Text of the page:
6 Ways Evidence-Based Medicine Impacts Orthopedic and Spine SurgeryWritten by Laura Miller | March 22, 2011
The recent focus on evidence based medicine throughout the medical field has prompted both challenges and opportunities in orthopedics. "I think there will be much more scrutiny in the future of the value of medical interventions," says Daniel Berry, MD, an orthopedic surgeon at Mayo Clinic in Rochester, Minn., and president of the American Academy of Orthopaedic Surgeons. "As orthopedic surgeons, we should welcome the opportunity to evaluate what we do and demonstrate it's effectiveness." Orthopedic surgeons from around the country discuss six important issues surrounding evidence-based medicine and how the focus will impact orthopedics in the future.
1. What evidence-based medicine could contribute. There are many potential benefits of focusing on evidence-based medicine. High-level studies can help orthopedic surgeons prove their treatments are effective and identify treatments or procedures that aren't. "Some studies will show that the treatments and surgeries are beneficial to the patients and good value for the money spent on them," says Robert Berghoff, MD, an orthopedic surgeon with Arizona Orthopaedic Associates in Phoenix. "There are also some treatments that might not be worth it and we'll have to change them. We'll stop doing the things that don't hold up to scrutiny."
These studies can also aid surgeons in indicating the appropriate treatment for patients depending on their comorbidities. "The data is a big help for recommending treatment protocols when the physician has to make an ambiguous call due to conflicting or multiple diagnoses," says Scott Trenhaile, MD, an orthopedic surgeon at Rockford (Ill.) Orthopedic. "Surgeons could also use that evidence to better explain to a patient that a treatment may not be completely effective because of their comorbidities. Now we can show them the objective data on patients with similar comorbidities and that helps the patient understand that other health conditions may be part of the problem and could affect the outcome of their treatment."
2. Impact on technology and device markets. Orthopedic surgeons are constantly looking for ways to improve technologies and procedures, but these innovations usually come at an increased cost. Many orthopedists are now employing minimally invasive surgical techniques, which often require expensive systems and instrumentation. Some of this innovation may not be cost-effective for the surgeon due to low reimbursement rates or to patients due to lack of evidence supporting the technology's value over other treatment methods or procedures. "It's important we monitor upgrades and improvements for patients to ensure there is meaningful justification for the cost," says Dr. Trenhaile. "We have a responsibility to make sure those dollars are well spent, yet continue to innovate."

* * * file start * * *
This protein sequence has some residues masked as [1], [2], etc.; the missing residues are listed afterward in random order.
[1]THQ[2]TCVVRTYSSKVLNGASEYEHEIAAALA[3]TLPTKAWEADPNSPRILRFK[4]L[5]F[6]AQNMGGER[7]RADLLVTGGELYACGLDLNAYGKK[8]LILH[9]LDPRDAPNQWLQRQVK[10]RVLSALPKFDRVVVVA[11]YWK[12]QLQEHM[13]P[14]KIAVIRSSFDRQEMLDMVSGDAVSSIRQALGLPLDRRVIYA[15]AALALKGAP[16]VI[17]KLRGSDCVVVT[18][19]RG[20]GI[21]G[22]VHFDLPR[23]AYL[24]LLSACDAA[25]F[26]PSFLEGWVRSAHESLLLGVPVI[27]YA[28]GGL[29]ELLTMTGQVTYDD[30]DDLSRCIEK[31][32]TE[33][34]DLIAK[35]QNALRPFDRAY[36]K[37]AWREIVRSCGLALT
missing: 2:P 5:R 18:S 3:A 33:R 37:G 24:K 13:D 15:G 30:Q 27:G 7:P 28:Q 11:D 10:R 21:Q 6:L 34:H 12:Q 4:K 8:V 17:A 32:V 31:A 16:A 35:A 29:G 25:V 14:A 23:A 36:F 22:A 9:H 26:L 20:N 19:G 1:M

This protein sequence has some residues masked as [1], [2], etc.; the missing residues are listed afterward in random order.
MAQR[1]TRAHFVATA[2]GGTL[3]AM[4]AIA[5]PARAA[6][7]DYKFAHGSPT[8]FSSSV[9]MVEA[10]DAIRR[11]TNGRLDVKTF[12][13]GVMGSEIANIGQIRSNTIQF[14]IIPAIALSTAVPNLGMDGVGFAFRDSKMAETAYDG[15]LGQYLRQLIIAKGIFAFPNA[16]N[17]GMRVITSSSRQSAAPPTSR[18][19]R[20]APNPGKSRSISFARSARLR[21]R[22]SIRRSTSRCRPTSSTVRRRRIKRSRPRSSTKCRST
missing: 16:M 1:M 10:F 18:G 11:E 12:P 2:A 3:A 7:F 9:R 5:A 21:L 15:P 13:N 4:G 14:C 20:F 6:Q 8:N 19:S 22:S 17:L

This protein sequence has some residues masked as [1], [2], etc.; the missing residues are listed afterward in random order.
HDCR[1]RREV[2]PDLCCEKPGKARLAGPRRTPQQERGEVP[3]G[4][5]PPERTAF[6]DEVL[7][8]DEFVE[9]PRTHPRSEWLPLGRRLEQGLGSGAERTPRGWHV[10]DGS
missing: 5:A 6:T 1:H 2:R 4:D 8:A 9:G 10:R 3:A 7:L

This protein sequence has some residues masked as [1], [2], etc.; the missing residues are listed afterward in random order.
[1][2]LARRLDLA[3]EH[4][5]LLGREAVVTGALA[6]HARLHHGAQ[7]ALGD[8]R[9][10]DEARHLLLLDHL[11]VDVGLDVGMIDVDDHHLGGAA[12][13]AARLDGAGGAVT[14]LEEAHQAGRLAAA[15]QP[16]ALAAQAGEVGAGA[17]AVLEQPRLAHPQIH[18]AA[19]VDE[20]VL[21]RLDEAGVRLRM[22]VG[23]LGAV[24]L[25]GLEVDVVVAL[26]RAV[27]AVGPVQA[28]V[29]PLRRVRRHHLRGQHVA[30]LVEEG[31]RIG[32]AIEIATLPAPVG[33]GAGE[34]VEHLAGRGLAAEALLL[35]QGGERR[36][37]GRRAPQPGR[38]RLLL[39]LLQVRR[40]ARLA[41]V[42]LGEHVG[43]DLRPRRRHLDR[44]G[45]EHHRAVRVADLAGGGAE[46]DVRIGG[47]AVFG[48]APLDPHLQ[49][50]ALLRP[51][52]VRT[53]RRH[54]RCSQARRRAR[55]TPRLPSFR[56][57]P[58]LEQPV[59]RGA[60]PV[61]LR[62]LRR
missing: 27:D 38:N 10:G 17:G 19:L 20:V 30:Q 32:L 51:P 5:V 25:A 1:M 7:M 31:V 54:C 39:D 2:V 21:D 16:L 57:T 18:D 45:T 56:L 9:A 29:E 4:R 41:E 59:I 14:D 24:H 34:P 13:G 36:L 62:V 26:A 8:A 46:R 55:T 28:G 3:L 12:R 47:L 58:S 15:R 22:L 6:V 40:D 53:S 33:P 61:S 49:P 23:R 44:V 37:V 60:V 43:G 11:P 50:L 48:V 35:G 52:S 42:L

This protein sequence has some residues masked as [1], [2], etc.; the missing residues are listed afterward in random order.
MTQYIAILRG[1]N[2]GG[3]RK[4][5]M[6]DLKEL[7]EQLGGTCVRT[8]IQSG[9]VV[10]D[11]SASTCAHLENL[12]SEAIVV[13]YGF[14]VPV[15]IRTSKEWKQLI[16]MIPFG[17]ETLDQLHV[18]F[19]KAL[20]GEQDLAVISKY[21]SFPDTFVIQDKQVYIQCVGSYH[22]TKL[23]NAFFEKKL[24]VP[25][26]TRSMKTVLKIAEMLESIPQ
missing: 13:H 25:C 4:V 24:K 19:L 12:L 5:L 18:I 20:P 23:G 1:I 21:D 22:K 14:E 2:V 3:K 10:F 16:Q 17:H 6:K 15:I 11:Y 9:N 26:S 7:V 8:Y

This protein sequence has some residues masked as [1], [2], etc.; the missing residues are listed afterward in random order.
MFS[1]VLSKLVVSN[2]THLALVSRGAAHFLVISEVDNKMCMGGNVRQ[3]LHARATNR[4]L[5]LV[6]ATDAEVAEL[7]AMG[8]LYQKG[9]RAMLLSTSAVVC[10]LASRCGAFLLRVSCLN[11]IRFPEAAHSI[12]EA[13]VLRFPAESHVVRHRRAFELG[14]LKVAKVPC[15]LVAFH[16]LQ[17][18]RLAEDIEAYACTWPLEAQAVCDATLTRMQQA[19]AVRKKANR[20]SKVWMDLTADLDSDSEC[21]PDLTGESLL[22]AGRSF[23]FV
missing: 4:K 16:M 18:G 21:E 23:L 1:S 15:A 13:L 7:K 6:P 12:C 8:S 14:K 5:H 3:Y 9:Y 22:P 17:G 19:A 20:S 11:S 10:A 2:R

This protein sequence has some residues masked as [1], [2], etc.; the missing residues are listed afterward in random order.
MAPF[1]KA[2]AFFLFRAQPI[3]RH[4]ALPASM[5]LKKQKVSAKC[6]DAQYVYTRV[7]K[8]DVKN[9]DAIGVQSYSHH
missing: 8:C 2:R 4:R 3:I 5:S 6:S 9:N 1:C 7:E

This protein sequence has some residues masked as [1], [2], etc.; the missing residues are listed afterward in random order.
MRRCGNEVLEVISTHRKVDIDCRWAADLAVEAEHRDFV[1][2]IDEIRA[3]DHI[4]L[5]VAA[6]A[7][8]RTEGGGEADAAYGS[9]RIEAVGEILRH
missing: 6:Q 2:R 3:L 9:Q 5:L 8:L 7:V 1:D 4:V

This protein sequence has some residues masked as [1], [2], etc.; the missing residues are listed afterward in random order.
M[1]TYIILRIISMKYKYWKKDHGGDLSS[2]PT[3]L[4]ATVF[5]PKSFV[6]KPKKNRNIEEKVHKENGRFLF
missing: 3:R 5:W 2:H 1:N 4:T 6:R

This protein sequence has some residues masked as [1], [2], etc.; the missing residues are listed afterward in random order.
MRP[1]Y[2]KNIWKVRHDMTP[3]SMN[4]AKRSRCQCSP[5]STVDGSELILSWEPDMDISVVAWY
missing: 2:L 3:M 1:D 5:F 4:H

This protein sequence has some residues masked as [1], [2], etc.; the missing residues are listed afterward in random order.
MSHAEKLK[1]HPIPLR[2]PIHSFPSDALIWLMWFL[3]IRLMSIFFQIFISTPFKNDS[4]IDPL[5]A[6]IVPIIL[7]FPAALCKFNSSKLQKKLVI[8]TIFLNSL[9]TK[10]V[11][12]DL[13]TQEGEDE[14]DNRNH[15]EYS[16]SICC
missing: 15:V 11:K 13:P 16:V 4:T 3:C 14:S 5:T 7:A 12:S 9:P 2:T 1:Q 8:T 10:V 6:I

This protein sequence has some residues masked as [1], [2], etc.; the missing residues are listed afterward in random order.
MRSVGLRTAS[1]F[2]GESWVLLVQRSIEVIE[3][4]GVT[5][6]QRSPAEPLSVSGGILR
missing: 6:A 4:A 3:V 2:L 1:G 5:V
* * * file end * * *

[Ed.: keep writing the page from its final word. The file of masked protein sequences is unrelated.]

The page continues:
Stricter regulations in the FDA approval process mean orthopedic and spine device companies need to conduct extensive studies to prove a new device is equally or more effective than products already on the market. "Just because a product is new doesn't mean its better," says Dr. Berry.
3. The trouble with requiring high level studies. Empirical evidence and experience might tell a surgeon that a procedure is effective, but the high level studies don't currently exist to back up some of those claims. High level evidence studies aren't common in orthopedics because they are expensive and difficult to conduct. "In the past, studies have been published without real strong peer review and analysis of the information," says Eric Berkman, MD, an orthopedic surgeon at Elite Orthopaedics & Spine in Houston. "Evidence-based medicine emphasizes level one studies, which have every bell and whistle to make sure they are done accurately with an emphasis on treatment for the patients. They are prospective, randomized, controlled, double-blinded studies and include objective testing analysis to make sure the study itself was done correctly."
One way these studies are funded is through orthopedic and spine device companies because these companies must conduct research to prove their device belongs on the market. When evaluating the literature, surgeons and other industry professionals also need to consider the study's source. "Even with a good study, you have to see what companies are sponsoring them," says Dr. Berkman. Surgeons should be critical of studies funded by device companies because they could lead to a bias among the surgeons participating in the study if the surgeon has a financial investment.
4. Insurance companies and evidence-based medicine. Insurance companies are using published studies to form their coverage guidelines for orthopedic and spine procedures. Many won't cover an MRI or treatment unless there is a level one or level two study proving it's necessary. Often, insurance companies will find studies supporting evidence that leads to a lower cost of care. "Insurance companies can find a study that says only six sessions of physical therapy after a shoulder strain is acceptable while another strong study might say you need 20 sessions," says Dr. Berkman. "It makes the waters a little muddied."